Maltese law affords additional protection from termination of employment to:
- employees suffering from any personal injury by accident in the course of their employment or any occupational disease occurring in the service of that employer, unless termination is agreed to by the employee; and
- full-time female employees during the period of maternity leave or five (5) weeks following the end of such maternity leave, during which she may be incapable of working owing to a post-natal pathological condition arising out of confinement.
The Employment and Industrial Relations Act (Chapter 452 of the Laws of Malta) defines personal injury as including any disease and any impairment of a person’s physical or mental condition.
During such period of incapacity, wages less injury benefit payable under the Social Security Act (not including any benefit for permanent disability) shall accrue in favour of the employee as may be provided by or under any recognised condition of employment.
This rule however does not apply beyond the first twelve (12) calendar months of incapacity.
When the incapacity of the employee ceases, the employer has an obligation, within twenty-one (21) days from an application made by the employee, to:
- re-instate the employee in his former employment or,
- if the injury or disease has caused a disablement rendering the employee unfit for the former employment, reinstate the employee in other suitable employment:
The application for re-instatement made by the employee must be made in writing and sent to the employer within seven (7) days of the cessation of the incapacity for work.
A whole-time female employee cannot be dismissed by the employer:
- during the period of her maternity leave; or
- the period of five (5) weeks following the end of such leave in which she is incapable for work owing to a pathological condition arising out of confinement.
Any period of incapacity for work during maternity or following the pregnancy shall be deducted from the period of sick leave to which the employee is entitled at the time of such incapacity.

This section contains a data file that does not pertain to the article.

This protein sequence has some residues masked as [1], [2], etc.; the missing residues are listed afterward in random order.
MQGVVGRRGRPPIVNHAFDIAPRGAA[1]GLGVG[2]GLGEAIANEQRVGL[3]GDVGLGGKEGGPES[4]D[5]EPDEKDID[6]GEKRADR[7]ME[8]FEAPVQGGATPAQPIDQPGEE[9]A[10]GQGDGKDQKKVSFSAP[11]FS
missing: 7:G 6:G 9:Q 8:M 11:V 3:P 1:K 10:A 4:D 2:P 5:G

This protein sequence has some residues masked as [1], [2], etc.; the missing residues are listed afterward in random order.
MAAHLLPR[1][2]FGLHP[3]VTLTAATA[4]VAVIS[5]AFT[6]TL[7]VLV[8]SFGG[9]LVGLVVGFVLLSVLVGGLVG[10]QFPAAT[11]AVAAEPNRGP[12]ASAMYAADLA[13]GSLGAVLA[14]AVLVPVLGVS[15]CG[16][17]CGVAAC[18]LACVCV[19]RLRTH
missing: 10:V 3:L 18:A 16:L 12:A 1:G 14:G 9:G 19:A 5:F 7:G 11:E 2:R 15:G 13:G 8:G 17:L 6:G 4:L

Sick leave is regulated by the Minimum Special Leave Entitlement Regulations S.L. 452.101, and states that employees who are unable to work due to a form of illness are entitled to paid sick leave. The length of sick leave entitlement may vary depending on the job type and industry. Unless the sector of work is covered by a specific Wage Regulation Order (‘WRO’), an employee is entitled to two (2) working weeks of sick leave annually, to be calculated in hours. In occasions of sickness, employees are required to provide a medical certificate by their medical practitioner to their employer to support their absence due to illness.
Note however that the period of incapacity which exceeds such entitlement shall be deemed to be leave of absence without entitlement to wages:
The employer may require the employee to produce evidence of such incapacity for work and may require the company doctor to visit such employee and to report to him on the condition of her health.
The employee shall, at the termination of maternity leave to which she is entitled or of the period of her incapacity for work be entitled to:
- resume work in the post she occupied on the commencement of her maternity leave, or
- resume in an analogous post if at the time when she becomes so entitled the post she formerly occupied is no longer available.
Where a female employee does not resume work or, after having so resumed work, abandons the service of her employer without good and sufficient cause within six (6) months from the date of such resumption, she shall be liable to pay the employer a sum equivalent to the wages she received during the maternity leave.